I had not given much thought to how planets and moons were named. I just assumed that there was some scientific body that was authorized by the community of scientists to carry out this task. And while that is the case now, with the International Astronomical Union entrusted to do so, in the early days this naming process seems to have been quite ad hoc and a source of much controversy with egos, self-aggrandizement, and nationalist sentiment all playing roles.
Stephen Case, a historian of astronomy, explains how initially the planets in the Solar System got named after Roman gods but as the numbers of planets proliferated, disputes arose about who got the right to name them, with arguments being proffered for prioritizing the discoverers, starting with what we now know as Neptune. French astronomer Urbain Le Verrier, the person usually credited with that discovery, wanted to name it after himself and as part of his campaign, suggested that the planet we know as Uranus and that had been found earlier should be named Herschel after its discoverer, William Herschel. Herschel himself had named it Georgium Sidus after King George III, the king who had recently lost the British colonies in North America and is sometimes referred to as ‘Mad King George’.
It was William’s son John Herschel, himself an eminent astronomer, who came up with the system that we have today that avoided the use of personal names. He used the discovery of the moons of planets as his starting point.
Then Herschel happened upon a plan to avoid this ‘confounded scrape’ altogether. He realised that he could do a clever end-run around the dilemma by moving to establish a nomenclature not for planets but for their moons instead. This ploy worked, and it remains the basis of naming satellites in the outer solar system.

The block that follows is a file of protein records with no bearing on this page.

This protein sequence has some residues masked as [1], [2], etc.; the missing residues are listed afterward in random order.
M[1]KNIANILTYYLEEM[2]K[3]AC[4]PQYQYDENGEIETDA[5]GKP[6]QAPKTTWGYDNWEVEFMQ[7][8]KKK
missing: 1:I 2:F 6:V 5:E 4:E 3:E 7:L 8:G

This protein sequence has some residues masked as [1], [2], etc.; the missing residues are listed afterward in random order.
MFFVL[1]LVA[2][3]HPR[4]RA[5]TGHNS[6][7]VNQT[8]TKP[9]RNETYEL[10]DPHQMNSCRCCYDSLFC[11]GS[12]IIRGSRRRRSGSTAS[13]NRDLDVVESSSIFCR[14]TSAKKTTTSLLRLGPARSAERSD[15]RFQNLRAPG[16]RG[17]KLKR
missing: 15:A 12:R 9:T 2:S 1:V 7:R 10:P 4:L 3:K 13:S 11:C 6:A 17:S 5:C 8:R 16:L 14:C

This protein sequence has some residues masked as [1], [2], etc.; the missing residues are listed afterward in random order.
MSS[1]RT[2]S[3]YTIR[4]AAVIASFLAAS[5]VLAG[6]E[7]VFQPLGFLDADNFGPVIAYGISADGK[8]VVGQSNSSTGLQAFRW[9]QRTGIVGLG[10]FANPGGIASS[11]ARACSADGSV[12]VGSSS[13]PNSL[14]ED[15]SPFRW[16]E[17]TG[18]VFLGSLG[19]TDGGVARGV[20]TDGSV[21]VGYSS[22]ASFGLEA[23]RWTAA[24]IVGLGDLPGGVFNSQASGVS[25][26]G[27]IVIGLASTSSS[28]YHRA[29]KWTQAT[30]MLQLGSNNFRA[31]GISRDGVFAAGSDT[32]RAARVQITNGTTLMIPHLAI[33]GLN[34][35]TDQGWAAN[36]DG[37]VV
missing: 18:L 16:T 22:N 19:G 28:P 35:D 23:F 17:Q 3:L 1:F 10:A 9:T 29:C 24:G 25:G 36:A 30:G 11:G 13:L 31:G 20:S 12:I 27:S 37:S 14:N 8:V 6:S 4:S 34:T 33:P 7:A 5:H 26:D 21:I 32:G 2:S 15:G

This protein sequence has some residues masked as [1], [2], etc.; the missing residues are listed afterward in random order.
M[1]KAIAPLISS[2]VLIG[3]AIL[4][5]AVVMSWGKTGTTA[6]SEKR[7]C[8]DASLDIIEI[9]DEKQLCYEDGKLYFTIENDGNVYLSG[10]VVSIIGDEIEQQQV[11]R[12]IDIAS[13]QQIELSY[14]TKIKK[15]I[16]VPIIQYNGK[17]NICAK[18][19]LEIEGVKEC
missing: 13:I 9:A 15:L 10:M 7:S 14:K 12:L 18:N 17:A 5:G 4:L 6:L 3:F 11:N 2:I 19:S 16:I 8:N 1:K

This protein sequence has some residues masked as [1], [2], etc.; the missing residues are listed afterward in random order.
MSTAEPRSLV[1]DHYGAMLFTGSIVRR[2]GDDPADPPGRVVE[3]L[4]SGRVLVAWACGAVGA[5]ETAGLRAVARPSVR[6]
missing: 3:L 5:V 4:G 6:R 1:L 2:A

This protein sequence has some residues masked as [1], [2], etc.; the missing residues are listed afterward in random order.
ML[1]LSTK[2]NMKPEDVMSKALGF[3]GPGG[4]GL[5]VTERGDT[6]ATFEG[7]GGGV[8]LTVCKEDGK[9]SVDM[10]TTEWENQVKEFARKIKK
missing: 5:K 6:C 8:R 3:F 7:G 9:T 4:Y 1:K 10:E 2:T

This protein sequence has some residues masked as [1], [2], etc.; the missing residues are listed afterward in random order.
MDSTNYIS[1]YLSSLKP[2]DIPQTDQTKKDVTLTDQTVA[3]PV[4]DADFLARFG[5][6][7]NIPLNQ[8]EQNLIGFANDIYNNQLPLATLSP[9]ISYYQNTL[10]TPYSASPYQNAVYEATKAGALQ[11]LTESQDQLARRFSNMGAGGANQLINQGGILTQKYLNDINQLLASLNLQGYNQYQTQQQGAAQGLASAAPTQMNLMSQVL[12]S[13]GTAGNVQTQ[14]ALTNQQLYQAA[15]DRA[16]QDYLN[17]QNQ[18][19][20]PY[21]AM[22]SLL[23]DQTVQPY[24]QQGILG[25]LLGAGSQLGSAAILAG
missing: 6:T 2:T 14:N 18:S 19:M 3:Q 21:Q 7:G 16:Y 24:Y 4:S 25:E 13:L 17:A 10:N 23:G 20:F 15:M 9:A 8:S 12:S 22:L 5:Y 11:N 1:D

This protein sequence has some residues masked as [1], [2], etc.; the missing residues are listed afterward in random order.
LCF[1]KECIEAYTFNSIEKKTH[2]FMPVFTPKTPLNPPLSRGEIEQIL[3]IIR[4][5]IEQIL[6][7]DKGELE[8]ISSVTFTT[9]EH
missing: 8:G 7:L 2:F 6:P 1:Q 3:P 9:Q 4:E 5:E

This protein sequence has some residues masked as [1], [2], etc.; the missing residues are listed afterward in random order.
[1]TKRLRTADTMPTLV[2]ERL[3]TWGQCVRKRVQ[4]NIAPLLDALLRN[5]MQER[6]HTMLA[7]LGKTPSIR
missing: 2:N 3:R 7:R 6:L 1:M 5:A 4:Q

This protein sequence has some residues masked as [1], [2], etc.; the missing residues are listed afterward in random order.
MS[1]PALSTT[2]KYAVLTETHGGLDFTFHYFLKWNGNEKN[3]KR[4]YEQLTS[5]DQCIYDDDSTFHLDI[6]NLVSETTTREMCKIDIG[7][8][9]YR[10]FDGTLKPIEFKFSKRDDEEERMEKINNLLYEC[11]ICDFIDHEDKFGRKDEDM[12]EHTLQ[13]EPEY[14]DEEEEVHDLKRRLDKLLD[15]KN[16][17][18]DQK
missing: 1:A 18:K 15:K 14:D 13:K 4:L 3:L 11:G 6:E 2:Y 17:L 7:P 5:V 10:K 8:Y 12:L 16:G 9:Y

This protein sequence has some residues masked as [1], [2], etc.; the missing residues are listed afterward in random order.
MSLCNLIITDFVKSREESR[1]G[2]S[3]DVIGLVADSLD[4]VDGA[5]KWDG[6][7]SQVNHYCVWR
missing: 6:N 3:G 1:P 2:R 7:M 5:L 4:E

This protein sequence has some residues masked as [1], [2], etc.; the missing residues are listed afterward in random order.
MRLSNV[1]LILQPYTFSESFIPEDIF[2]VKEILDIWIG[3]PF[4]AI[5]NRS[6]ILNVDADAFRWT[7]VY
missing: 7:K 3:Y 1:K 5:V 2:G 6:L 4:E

In fact, what Herschel’s names for the moons did was help cement a nomenclatural system built on classical mythology, and ensure that names such as ‘Herschel’ or ‘Le Verrier’ had no place in the skies. Sponsored by the Duke of Northumberland, the Cape Results delivered Herschel’s new nomenclatural system as part of an elaborate and impressive astronomy tome, presented to Queen Victoria and Prince Albert in 1847, and shipped out to observatories and astronomers all over the world.
Herschel’s plan worked. The naming scheme for Saturn’s moons was immediately adopted by other astronomers. When the astronomer William Lassell (1799-1880) discovered another satellite of Saturn in 1848, he named it Hyperion, following the titanic naming convention. And, since then, all moons discovered around Saturn have followed this basic scheme, being adjusted by the International Astronomical Union (IAU) only recently to allow for giants from other mythologies due to the number of newly discovered satellites.
As far as the controversy over Le Verrier’s planet, though ‘Neptune’ was already winning out over the name ‘Le Verrier’ by the time the Cape Results was published, the new names for Saturn’s moons helped to tip the scales of popular opinion firmly against contemporary, nationalistic names in the sky. Herschel’s names were a turning point in solar-system nomenclature. The moons of Saturn became an antithesis to earlier attempts to recognise specific individuals or patrons in the heavens. Herschel used Saturn’s moons as a means of de-personalising the heavens at a time when international tempers were flaring. The gesture carried extra weight in the astronomical community as well because it came from Herschel – the only person outside the Neptune debate who had a personal stake in the issue of naming planets. It was certainly lost on no one that by helping to establish a mythological nomenclatural system, Herschel was giving up any chance that Uranus would continue to be referred to by the name his father had given it.
This move to avoid nationalist sentiment taking over the system almost threatened to get derailed when some moons were given the names of fairies and sprites from Shakespeare’s plays, a move that was described by some as a “stunning act of Anglo-American cultural imperialism”. But it was successfully argued that the Bard essentially belonged to the world, not to any nation.
As the Shakespeare scholar Todd Borlik has pointed out, the triumph of Romanticism throughout Europe by the mid-1800s meant that Shakespeare (though not so much Pope) was seen as a universal rather than particularly English genius. Because of the Bard’s immense cultural appeal during this period, Herschel’s suggested names transcended cultural or nationalistic boundaries and allowed him the opportunity, whether he intended it or not, to enshrine English literature around the planet first named for an English king.
Science history is pretty fascinating stuff, showing how personal ambitions and national pride compete with dispassionate arguments.